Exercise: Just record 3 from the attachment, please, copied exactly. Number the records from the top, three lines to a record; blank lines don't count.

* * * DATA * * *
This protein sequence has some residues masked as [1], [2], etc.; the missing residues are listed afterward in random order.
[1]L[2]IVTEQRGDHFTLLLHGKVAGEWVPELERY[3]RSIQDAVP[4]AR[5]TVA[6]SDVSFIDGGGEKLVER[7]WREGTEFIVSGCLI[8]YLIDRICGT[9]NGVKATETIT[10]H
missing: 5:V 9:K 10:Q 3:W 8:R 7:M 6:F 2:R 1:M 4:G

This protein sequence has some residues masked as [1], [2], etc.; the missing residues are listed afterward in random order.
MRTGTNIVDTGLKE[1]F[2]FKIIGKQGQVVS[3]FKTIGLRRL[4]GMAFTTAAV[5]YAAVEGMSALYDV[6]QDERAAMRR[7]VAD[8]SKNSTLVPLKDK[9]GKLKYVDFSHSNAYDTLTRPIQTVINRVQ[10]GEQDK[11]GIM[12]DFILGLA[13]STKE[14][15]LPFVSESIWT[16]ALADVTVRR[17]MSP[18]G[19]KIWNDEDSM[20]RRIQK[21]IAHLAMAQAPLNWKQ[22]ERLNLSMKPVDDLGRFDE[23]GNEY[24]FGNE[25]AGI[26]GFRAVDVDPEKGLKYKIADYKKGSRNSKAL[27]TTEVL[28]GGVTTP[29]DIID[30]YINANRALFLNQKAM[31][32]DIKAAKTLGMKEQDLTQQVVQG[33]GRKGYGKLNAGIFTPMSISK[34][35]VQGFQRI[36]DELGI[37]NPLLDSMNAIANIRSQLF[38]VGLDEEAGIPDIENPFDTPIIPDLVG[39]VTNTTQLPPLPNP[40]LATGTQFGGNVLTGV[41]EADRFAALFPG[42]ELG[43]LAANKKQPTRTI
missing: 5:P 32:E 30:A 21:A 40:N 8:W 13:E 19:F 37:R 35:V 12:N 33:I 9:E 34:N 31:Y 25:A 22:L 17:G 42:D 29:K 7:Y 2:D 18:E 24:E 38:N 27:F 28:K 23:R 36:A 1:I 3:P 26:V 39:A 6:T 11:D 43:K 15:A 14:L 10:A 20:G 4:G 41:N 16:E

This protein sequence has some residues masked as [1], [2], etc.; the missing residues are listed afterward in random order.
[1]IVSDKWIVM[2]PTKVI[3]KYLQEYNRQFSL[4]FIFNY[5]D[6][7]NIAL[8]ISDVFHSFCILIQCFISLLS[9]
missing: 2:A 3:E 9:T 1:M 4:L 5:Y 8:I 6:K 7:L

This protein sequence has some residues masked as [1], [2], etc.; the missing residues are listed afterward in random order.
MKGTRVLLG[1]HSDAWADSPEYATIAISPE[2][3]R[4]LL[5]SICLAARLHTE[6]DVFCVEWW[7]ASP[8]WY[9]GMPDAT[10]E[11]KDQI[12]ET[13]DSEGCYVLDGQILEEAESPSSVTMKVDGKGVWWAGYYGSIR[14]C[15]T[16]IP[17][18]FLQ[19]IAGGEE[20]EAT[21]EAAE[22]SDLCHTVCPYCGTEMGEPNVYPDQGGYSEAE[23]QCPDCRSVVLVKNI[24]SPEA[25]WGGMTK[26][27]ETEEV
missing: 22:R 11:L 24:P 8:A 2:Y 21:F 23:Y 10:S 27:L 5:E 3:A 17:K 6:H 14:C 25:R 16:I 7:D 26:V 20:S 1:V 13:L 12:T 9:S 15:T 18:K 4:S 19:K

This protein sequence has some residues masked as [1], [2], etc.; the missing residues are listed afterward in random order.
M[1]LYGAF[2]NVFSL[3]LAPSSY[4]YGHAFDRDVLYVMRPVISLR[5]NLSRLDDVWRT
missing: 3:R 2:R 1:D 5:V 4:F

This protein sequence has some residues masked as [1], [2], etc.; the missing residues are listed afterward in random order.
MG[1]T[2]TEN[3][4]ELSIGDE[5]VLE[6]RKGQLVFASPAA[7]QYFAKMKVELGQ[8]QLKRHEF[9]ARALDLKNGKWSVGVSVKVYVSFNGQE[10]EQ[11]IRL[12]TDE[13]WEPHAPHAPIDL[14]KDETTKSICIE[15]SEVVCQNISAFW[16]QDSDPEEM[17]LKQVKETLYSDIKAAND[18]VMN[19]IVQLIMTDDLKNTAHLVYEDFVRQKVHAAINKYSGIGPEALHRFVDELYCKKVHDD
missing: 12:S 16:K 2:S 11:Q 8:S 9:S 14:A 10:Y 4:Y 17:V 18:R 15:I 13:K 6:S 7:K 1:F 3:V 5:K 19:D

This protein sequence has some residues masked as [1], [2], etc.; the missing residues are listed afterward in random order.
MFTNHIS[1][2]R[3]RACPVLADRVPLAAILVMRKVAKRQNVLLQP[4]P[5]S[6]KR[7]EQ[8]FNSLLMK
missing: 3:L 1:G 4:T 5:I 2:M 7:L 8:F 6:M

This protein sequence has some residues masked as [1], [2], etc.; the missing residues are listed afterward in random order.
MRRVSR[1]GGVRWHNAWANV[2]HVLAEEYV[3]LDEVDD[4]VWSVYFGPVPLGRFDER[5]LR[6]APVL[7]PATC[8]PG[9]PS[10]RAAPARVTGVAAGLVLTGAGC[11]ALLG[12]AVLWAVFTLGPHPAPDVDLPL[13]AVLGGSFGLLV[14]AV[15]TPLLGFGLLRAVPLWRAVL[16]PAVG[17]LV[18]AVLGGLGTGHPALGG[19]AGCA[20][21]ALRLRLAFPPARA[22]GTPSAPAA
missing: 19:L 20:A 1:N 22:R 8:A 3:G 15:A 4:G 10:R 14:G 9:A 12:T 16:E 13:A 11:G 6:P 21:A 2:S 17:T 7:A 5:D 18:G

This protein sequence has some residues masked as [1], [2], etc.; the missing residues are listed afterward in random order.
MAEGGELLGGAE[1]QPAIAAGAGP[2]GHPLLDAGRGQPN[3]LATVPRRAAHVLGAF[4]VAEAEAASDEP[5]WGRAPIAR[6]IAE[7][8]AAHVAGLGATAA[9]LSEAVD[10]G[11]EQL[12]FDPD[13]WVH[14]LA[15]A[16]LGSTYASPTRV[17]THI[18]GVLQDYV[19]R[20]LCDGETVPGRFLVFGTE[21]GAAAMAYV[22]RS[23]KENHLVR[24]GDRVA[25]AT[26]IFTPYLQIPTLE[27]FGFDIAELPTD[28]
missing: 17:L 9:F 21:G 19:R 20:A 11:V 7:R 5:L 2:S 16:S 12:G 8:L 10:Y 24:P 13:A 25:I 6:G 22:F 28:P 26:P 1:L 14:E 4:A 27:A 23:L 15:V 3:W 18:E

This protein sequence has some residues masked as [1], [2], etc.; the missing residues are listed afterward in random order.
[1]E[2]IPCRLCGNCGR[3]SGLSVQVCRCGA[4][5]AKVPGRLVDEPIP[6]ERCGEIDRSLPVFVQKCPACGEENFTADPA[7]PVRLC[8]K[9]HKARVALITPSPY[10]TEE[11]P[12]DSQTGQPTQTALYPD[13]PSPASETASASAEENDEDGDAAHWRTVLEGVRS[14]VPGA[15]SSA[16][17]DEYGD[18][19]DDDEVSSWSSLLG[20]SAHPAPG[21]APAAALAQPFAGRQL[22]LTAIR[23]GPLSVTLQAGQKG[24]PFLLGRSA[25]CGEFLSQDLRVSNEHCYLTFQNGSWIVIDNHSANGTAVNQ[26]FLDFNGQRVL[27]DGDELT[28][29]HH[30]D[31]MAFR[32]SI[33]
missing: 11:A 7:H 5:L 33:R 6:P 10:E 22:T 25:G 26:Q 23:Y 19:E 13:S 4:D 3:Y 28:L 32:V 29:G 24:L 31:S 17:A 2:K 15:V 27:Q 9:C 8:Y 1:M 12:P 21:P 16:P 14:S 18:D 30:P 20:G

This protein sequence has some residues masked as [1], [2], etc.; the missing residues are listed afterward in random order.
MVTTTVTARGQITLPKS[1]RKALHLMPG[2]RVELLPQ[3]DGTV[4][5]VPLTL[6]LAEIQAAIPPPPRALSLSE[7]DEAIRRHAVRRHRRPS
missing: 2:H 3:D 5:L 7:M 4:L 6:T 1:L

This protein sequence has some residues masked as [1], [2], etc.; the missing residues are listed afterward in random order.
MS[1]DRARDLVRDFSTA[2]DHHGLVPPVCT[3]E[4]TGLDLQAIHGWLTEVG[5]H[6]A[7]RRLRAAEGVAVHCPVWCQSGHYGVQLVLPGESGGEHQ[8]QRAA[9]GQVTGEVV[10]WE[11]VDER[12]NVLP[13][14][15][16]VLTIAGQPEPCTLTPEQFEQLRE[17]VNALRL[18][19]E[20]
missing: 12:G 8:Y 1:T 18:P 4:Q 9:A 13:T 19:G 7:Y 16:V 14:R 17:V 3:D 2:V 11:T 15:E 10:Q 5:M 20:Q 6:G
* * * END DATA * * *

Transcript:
This protein sequence has some residues masked as [1], [2], etc.; the missing residues are listed afterward in random order.
[1]IVSDKWIVM[2]PTKVI[3]KYLQEYNRQFSL[4]FIFNY[5]D[6][7]NIAL[8]ISDVFHSFCILIQCFISLLS[9]
missing: 2:A 3:E 9:T 1:M 4:L 5:Y 8:I 6:K 7:L